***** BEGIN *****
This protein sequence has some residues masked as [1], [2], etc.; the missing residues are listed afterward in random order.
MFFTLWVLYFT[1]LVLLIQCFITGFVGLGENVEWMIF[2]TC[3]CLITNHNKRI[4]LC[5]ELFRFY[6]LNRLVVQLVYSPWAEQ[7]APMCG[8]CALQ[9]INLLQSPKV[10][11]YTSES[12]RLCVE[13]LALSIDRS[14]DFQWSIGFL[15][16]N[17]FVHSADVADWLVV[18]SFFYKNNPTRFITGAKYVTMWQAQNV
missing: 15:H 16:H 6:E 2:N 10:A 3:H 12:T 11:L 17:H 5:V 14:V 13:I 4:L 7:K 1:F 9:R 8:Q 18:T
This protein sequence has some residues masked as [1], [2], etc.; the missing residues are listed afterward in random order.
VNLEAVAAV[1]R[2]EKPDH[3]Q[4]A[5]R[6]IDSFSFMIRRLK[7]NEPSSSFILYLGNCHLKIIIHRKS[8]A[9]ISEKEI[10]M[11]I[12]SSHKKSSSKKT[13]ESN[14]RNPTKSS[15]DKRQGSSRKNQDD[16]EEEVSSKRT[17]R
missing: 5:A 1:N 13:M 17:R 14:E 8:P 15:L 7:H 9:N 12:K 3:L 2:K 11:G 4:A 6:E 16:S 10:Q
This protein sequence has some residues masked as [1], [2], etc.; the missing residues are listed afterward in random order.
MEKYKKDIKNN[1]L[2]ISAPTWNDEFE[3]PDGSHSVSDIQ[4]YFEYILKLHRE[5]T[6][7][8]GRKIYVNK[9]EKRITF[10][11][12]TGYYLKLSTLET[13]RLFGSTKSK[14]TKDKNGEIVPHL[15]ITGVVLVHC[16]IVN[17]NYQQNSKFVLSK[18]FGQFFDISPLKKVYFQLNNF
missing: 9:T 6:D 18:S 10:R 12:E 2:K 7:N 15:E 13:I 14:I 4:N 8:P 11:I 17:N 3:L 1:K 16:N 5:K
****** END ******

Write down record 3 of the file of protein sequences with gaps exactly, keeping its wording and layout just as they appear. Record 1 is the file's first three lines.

This protein sequence has some residues masked as [1], [2], etc.; the missing residues are listed afterward in random order.
MEKYKKDIKNN[1]L[2]ISAPTWNDEFE[3]PDGSHSVSDIQ[4]YFEYILKLHRE[5]T[6][7][8]GRKIYVNK[9]EKRITF[10][11][12]TGYYLKLSTLET[13]RLFGSTKSK[14]TKDKNGEIVPHL[15]ITGVVLVHC[16]IVN[17]NYQQNSKFVLSK[18]FGQFFDISPLKKVYFQLNNF
missing: 9:T 6:D 18:S 10:R 12:E 2:K 7:N 15:E 13:I 14:I 4:N 8:P 11:I 17:N 3:L 1:K 16:N 5:K